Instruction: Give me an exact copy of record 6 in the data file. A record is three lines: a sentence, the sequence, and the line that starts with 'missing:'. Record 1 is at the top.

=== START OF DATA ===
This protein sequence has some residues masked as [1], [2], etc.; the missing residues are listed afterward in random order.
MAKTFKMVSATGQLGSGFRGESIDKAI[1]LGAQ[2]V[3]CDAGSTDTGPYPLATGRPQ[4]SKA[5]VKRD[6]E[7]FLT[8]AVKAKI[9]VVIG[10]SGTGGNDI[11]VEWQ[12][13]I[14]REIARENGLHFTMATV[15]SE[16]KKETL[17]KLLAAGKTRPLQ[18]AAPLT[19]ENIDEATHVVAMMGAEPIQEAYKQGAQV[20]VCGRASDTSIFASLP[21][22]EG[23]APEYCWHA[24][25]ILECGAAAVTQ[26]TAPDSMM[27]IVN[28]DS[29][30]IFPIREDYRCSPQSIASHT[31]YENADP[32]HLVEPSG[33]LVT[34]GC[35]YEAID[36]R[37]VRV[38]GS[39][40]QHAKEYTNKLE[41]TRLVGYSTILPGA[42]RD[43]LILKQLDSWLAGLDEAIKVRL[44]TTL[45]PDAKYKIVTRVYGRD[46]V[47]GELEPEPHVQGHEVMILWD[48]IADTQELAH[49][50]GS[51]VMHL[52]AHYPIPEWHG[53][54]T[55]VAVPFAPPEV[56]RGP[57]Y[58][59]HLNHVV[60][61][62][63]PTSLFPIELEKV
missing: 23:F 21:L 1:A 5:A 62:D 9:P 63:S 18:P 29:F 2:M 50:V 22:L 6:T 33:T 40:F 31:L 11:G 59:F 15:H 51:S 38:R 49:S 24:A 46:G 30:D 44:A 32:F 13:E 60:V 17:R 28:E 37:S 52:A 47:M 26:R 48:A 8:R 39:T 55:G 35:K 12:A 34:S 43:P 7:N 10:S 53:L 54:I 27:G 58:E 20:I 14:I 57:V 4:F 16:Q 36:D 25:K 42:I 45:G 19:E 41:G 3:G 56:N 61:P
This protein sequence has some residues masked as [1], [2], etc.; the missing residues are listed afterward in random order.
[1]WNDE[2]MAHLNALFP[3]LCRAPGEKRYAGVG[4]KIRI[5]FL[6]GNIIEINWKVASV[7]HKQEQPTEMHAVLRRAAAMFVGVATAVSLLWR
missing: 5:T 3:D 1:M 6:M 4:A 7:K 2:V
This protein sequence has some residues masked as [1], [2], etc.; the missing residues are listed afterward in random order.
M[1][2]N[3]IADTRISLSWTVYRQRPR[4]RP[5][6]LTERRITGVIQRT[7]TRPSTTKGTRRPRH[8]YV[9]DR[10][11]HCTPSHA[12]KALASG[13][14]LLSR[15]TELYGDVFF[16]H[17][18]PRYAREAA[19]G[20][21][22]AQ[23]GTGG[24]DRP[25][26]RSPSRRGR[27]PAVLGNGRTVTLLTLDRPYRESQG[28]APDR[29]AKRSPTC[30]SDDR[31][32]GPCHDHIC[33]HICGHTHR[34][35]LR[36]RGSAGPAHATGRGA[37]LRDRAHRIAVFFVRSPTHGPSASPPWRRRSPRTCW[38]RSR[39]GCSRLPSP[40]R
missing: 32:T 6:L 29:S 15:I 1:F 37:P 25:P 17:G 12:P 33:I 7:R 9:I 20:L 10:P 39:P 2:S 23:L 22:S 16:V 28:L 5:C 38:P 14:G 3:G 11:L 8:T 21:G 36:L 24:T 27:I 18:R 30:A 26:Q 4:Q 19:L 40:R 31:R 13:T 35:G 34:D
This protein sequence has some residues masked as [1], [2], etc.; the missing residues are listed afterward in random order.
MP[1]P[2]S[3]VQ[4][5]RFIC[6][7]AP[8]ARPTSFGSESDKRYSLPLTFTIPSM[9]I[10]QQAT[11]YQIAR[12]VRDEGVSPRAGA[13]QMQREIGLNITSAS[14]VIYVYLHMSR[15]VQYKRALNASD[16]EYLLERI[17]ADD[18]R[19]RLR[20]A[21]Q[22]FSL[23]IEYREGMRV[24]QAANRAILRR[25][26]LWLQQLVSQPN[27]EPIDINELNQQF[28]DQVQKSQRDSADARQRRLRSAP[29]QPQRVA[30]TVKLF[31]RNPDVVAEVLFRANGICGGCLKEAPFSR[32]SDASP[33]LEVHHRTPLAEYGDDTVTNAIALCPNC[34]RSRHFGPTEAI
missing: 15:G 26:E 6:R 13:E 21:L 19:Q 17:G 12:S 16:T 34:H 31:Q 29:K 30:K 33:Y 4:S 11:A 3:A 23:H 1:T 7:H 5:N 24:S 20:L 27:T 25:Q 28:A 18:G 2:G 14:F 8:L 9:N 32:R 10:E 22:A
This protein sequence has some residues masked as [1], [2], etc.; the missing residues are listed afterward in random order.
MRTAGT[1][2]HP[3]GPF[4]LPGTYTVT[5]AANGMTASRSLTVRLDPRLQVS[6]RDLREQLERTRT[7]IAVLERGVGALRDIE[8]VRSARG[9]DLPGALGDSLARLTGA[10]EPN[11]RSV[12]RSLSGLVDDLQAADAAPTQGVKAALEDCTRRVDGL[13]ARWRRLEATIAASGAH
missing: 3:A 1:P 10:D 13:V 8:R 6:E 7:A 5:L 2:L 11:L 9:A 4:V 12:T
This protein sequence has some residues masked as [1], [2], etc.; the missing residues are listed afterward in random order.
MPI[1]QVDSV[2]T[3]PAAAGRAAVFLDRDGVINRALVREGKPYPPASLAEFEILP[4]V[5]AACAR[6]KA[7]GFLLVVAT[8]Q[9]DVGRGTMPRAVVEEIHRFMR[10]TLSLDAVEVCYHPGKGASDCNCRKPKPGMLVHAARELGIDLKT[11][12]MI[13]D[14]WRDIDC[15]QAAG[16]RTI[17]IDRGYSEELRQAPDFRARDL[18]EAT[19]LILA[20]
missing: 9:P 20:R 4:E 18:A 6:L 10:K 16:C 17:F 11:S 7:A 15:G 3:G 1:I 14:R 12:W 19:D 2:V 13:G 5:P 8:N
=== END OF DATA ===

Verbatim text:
This protein sequence has some residues masked as [1], [2], etc.; the missing residues are listed afterward in random order.
MPI[1]QVDSV[2]T[3]PAAAGRAAVFLDRDGVINRALVREGKPYPPASLAEFEILP[4]V[5]AACAR[6]KA[7]GFLLVVAT[8]Q[9]DVGRGTMPRAVVEEIHRFMR[10]TLSLDAVEVCYHPGKGASDCNCRKPKPGMLVHAARELGIDLKT[11][12]MI[13]D[14]WRDIDC[15]QAAG[16]RTI[17]IDRGYSEELRQAPDFRARDL[18]EAT[19]LILA[20]
missing: 9:P 20:R 4:E 18:A 6:L 10:K 16:C 17:F 11:S 7:A 15:G 3:G 1:I 14:R 12:W 19:D 2:V 13:G 5:P 8:N